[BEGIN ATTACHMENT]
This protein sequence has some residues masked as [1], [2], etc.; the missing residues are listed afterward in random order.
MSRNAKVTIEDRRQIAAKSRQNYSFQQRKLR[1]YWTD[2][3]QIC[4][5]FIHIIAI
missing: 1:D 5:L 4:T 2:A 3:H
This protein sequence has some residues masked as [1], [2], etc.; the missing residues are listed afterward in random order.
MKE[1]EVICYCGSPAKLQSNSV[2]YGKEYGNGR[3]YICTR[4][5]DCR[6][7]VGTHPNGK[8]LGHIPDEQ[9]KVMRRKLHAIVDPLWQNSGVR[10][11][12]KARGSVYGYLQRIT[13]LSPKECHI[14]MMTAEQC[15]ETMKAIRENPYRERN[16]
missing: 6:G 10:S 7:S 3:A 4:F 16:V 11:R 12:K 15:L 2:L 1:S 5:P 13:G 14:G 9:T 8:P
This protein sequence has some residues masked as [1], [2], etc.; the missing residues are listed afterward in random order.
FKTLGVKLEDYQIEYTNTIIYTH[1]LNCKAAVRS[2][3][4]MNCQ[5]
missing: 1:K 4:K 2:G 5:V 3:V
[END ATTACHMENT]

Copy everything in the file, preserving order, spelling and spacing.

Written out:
This protein sequence has some residues masked as [1], [2], etc.; the missing residues are listed afterward in random order.
MSRNAKVTIEDRRQIAAKSRQNYSFQQRKLR[1]YWTD[2][3]QIC[4][5]FIHIIAI
missing: 1:D 5:L 4:T 2:A 3:H
This protein sequence has some residues masked as [1], [2], etc.; the missing residues are listed afterward in random order.
MKE[1]EVICYCGSPAKLQSNSV[2]YGKEYGNGR[3]YICTR[4][5]DCR[6][7]VGTHPNGK[8]LGHIPDEQ[9]KVMRRKLHAIVDPLWQNSGVR[10][11][12]KARGSVYGYLQRIT[13]LSPKECHI[14]MMTAEQC[15]ETMKAIRENPYRERN[16]
missing: 6:G 10:S 7:S 3:A 4:F 16:V 11:R 12:K 15:L 2:L 1:S 5:P 13:G 14:G 9:T 8:P
This protein sequence has some residues masked as [1], [2], etc.; the missing residues are listed afterward in random order.
FKTLGVKLEDYQIEYTNTIIYTH[1]LNCKAAVRS[2][3][4]MNCQ[5]
missing: 1:K 4:K 2:G 5:V 3:V